As a general rule, although not exclusively, the more your tent costs, the lighter & stronger the poles are likely to be. There will usually be some simple pegs included with your tent but it's a good idea to purchase a few different kinds to takle the various ground conditions that you'll encounter.

The vast majority of lightweight flysheets and groundsheets are either made from nylon fabric or a harder wearing polyester. Groundsheets, by their nature, need a somewhat slightly heavier fabric for increased abrasion resistance. Nowadays, both flysheets and groundsheets are coated with Polyurethane (PU) to make them waterproof. As these coatings are non-breathable, condensation needs to be reduced through adequate ventilation.

Before you rush off on your escapade, take a few moments at home to become familiar with your particular tent - it's easier to do it now than later when all you really want to do after a long hard trek is to sleep!
Firstly, read all the instructions and ensure all the pieces are present,  then pitch your tent in the garden (if possible) and note how long it takes to errect - allow at least 50% more time to errect it when "in the field".
Unless you want to give yourself water tourture, don't pitch you tent too close to running water. It might seem like a good idea, but you'll soon weary of the noise through the night! Also, if the water level rises appreciably, you could end up in a floating sleeping bag (or worse!)

Unless you want to live like a bat, sleep with your head at the highest point if pitching on a slope.

Remember to pitch your tent with the entrance facing away from the wind and peg the tent down temporarily (to avoid it blowing away) before making the final adjustments.

You DID remember to bring different types of pegs - didn't you?

Avoid pitching at the very bottom of a slope - water run-off and cold air flowing downhill can really spoil a comfortable night.

Although an Englishman's home is his castle, this does not mean you should build a moat around your tent to avoid water ingress. It not only damages the soil but incourages erosion too. Just take a little time and a lot of care to pick a good pitch.

Think you'd like to pitch your tent under a tree? DON'T. If lightning or a falling branch don't get you, then the incessant drip, drip, drip from above will drive you absolutely nuts well after the rain has stopped! And have you ever tried to remove sap and birdlime from your fly? If you have, then you won't be pitching under a tree again!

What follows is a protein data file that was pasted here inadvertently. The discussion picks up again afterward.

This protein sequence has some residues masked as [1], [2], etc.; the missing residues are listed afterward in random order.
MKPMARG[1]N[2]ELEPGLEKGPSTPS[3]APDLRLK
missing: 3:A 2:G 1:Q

A few essential no-no's to bear in mind.

If you want your tent to last, do not store it wet - it will not only smell horribly but it will become mouldy too. Ensure your tent is completely dry before storing it for any length of time.

If you need to light a fire, ensure it's well away from the tent and downwind too, otherwise you'll end up with an expensive and useless colander (at best!)

Use a battery lantern rather than a gas lantern.

However much you want to, do not cook inside your tent - it will either poison you with carbon monoxide or destroy the tent - or both. Although most tents are now fire resistant, this is not the same as fireproof.

If you pitch your tent on stony ground, then expect to ruin your groundsheet. Take a few moments to clear the ground below your intended pitch (and for a few metres around it too) from stones, gravel, twigs and any rubbish inconsiderately left behind by others.

Do not wash your tent in strong detergent - it will seriously affect it's waterproofing ability.

When packing your tent away, put the tent in the bag BEFORE putting the poles in to avoid catching and tearing the fabric.

Now you can enjoy happy camping!

See the JURA Tent here!